This project provides a simple but interesting idea for a competition involving mechatronics and the skills of the readers who like this kind of challenge.

The basic idea is to construct a timer using only mechanical parts that turn on a lamp after a predetermined time interval. The winner might be the person who has the project With the highest accuracy and the most imaginative solution.

The circuit is very simple, and the same configuration can be used in many other projects that could be ideal for a competition organized by students or other groups.

Objectives

Build a mechanical timer that triggers an electronic circuit for a precise time period.

Find solutions for the highest accuracy.

Study the movements of mechanical parts.

Participate in a competition involving skills in mechatronics.

Use the circuit to study cross themes of middle school and high school curriculum.

Add the basic configuration to create other automatic devices.

How it Works

This project can be divided into two parts: the mechanical part and the electronic part.

Mechanics

The basic idea is to trigger a circuit using a magnet with a reed switch.The mechanical parts must move in a manner that passes the magnet near the reed switch, thus triggering the circuit for a preprogrammed time period, as suggested by Figure 1.

Figure 1 – The basic idea

The challenge is to design a mechanical system that places the magnet near the reed switch only during the preprogrammed time. Many solutions can be adapted such as the ones shown in Figure 2.

Figure 2 – Some suggested solutions

Figure 2(a) shows a simple idea using hydrotronics, or the use of hydraulics combined with mechanics and electronics. The water flows slowly from one reservoir to another, causing a float on which a magnet rests to rise. When the float reaches the reed switch, the circuit is triggered.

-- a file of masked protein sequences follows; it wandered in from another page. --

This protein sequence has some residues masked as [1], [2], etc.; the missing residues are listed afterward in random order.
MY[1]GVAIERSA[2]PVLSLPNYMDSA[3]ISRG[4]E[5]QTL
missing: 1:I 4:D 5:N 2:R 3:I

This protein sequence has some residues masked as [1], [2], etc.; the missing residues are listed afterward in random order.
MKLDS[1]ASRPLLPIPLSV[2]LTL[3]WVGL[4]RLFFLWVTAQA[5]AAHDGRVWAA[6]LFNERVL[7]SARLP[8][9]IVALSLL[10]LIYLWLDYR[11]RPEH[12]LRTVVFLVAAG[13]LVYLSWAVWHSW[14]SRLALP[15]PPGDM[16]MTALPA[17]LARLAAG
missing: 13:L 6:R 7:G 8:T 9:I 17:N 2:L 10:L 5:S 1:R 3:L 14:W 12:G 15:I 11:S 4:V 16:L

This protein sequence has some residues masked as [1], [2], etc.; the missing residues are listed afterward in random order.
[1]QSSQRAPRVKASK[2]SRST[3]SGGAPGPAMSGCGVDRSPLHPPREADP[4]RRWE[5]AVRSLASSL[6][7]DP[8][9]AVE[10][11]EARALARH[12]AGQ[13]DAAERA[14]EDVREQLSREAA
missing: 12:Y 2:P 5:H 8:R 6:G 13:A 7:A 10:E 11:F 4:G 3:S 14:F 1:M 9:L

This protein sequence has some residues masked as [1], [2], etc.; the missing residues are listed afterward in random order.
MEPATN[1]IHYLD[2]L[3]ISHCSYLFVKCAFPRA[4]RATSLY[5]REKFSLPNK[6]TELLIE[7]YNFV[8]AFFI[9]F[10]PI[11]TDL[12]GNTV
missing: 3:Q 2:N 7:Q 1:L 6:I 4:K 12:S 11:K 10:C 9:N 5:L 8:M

Figure 2(b) shows a different solution, one using a lever. In this case, the increasing weight in one side causes the other side to rise, thus aligning the magnet with the reed switch after the programmed time period.

Figure 3(c) shows yet another interesting solution using a stepped rotary motion system driven by pendulum.

Of course, the imagination of the reader can find other solutions such as antique clock mechanisms driven by springs and so on.

Electronics

The electronic portion of the circuit is very simple. The reed switch can’t control large loads because in many parts the maximum current is limited to 200 mA or even less. Thus, we used the reed switch to trigger a silicon controlled rectifier (SCR), as shown in Figure 3.

Figure 3 – The circuit

This circuit latches when triggered and powers any load wired to its anode.

You can power a 6-volt lamp, a buzzer alert, an electronic siren, a relay, or even a small motor driving another appliance. To reset the circuit, turn off the switch (SW1) that controls the power source and turn it on again after removing the magnet from the reed switch.

It is important to remember that, when the SCR conducts, a voltage of about 2 volts is observed between the anode and cathode. Therefore, when 6-Volt loads are driven, it is important to compensate for this voltage fall by adding 2 or 3 volts to the supply. A 9-volt supply is recommended in this case.

Obs. You can also power a LED with a 330 ohm series resistor.

How to Build

The schematic for the electric timer is shown in Figure 3. No critical parts are used, and the reader is free to make changes in the original project.

Because it is a very simple configuration, the reader can mount it using a terminal strip to hold the components, and Figure 4 shows this mounting.

Figure 4 – A terminal strip is used to hold the components

When mounting, take care positioning the polarized components such as the SRCs, diodes, and power supply.

The wire to the sensor can be long, up to 10 meters if necessary, and does not need to be shielded or insulated. The diode is used only if the load is inductive such as with relays, motors, and solenoids. Lamps and electronic circuits donlt require the diode.

Testing and Using

Testing is very simple. Insert the cells in the holder and turn on the circuit acting on SW1. The load will remain off.

Now place the magnet near the sensor. The SCR will be triggered, and the load will turn on. To reset the circuit, remove the magnet and place it far away from the sensor. Then open and close SW1 again. If everything functions as described, you can use the circuit in your challenge.

SCR – TIC106, C106, or MCR106 common SCR

D1 - 1N4148 (only for inductive loads)

R1 - 2.2 k x 1/8-watt resistor (red, red, red)

SW1- On/off SPST switch

X1 - Reed switch

Load - Any 6- or 12-volt load (according to the power supply voltage)

B1 - 4 to 8 AA cells or power supply from the AC power line (6 to 12 volts)

Terminal strip, solder, wires, magnet, etc.

Other Ideas

The challenge proposed by this project is perfect to use in discussions of principles from physics, mechanics, and mathematics. The teacher can associate the challenge with the following themes:

Pendulum

Time measurements

Levers

Hydraulics

Gears

N° of component